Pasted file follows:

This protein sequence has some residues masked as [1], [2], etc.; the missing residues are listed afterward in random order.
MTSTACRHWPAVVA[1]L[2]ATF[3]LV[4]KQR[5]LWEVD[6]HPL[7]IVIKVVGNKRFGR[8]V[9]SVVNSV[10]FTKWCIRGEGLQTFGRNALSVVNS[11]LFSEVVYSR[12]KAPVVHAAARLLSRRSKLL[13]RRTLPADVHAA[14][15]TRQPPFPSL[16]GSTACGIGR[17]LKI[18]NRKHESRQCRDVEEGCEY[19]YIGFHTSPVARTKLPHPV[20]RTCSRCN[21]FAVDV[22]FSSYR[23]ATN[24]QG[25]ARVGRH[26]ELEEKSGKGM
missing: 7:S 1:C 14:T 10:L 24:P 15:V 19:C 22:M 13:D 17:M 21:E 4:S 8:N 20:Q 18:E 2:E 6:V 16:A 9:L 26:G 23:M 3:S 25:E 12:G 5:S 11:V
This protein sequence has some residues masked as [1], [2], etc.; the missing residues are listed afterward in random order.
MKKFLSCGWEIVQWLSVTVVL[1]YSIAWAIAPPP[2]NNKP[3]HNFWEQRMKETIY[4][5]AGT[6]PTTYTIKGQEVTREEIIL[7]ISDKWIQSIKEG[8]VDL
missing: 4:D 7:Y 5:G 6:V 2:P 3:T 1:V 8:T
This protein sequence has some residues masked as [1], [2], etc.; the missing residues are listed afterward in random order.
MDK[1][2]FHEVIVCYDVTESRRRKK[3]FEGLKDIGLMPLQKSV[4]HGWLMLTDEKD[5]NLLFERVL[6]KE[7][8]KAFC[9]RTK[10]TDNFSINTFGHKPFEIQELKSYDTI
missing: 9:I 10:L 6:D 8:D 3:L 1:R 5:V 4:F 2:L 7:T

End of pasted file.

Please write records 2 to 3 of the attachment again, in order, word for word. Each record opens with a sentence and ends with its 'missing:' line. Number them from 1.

This protein sequence has some residues masked as [1], [2], etc.; the missing residues are listed afterward in random order.
MKKFLSCGWEIVQWLSVTVVL[1]YSIAWAIAPPP[2]NNKP[3]HNFWEQRMKETIY[4][5]AGT[6]PTTYTIKGQEVTREEIIL[7]ISDKWIQSIKEG[8]VDL
missing: 4:D 7:Y 5:G 6:V 2:P 3:T 1:V 8:T
This protein sequence has some residues masked as [1], [2], etc.; the missing residues are listed afterward in random order.
MDK[1][2]FHEVIVCYDVTESRRRKK[3]FEGLKDIGLMPLQKSV[4]HGWLMLTDEKD[5]NLLFERVL[6]KE[7][8]KAFC[9]RTK[10]TDNFSINTFGHKPFEIQELKSYDTI
missing: 9:I 10:L 6:D 8:D 3:L 1:R 5:V 4:F 2:L 7:T